The American Academy of Dermatology (AAD) is backing efforts to encourage increased consumption of vitamin D through food and dietary supplements.
In a position statement on vitamin D, the academy recently stressed the importance of obtaining adequate levels of the vitamin without overexposure to cancer-causing UV radiation from sunlight or tanning machines.
The AAD commented that vitamin D is essential for optimal health, and medical literature supports safe ways to get it ? a healthy diet which incorporates foods naturally rich in vitamin D, vitamin D-fortified foods and beverages, and vitamin D supplements. According to medical literature, unprotected exposure to UV radiation from sunlight (natural) or indoor tanning devices (artificial) is not safe. Individuals who intentionally expose themselves to UV radiation for vitamin D are putting themselves at risk of developing skin cancer.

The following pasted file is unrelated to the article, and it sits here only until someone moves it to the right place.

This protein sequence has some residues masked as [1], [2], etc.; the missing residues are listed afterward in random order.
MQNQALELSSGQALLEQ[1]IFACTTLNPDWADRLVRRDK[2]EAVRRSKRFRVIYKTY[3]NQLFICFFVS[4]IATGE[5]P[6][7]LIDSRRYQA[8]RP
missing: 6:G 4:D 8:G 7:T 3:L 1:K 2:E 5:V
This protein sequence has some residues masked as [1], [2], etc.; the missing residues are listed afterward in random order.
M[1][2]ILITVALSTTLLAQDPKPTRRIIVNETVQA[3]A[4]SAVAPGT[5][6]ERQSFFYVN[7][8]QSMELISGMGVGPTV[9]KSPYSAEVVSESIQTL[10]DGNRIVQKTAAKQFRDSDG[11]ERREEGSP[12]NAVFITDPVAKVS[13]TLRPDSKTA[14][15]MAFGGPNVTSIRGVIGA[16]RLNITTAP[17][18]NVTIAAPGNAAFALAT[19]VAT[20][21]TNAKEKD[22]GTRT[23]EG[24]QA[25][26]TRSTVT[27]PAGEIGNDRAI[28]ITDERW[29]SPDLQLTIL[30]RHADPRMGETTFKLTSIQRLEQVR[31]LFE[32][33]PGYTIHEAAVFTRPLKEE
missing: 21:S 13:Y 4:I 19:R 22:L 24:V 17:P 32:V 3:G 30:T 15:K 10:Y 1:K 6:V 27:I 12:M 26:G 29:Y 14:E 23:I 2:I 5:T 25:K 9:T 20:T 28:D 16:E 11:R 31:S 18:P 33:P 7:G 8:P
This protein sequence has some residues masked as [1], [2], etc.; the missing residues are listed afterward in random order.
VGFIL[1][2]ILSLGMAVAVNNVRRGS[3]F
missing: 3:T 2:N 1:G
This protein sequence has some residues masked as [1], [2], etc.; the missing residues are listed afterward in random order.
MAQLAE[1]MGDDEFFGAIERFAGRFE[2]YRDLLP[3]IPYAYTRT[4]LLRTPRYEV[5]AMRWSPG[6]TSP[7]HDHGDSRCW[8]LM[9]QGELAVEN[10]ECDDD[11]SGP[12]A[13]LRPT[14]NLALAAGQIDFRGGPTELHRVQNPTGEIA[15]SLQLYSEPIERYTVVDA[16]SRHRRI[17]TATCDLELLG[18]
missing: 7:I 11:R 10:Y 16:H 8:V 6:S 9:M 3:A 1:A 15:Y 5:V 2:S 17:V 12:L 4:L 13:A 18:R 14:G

The AAD noted that the current intake recommendations may be revised upward due to evolving research on the increasing clinical benefits of vitamin D.
More recently, the American Academy of Pediatrics (AAP) issued a report stating that children should be consuming double the usually recommended levels of vitamin D ? 400 International Units (IUs) of the vitamin per day, compared to the 200 IUs previously recommended by AAP.
Experts have noted that about one billion people are estimated to be vitamin D deficient, even more so since very few foods are fortified with the vitamin.
In adults, vitamin D deficiency may precipitate or exacerbate osteoporosis , muscle weakness, fractures, common cancers, autoimmune diseases, infectious diseases and cardiovascular diseases . There is also some evidence that the vitamin may reduce the incidence of several types of cancer and type 1 diabetes .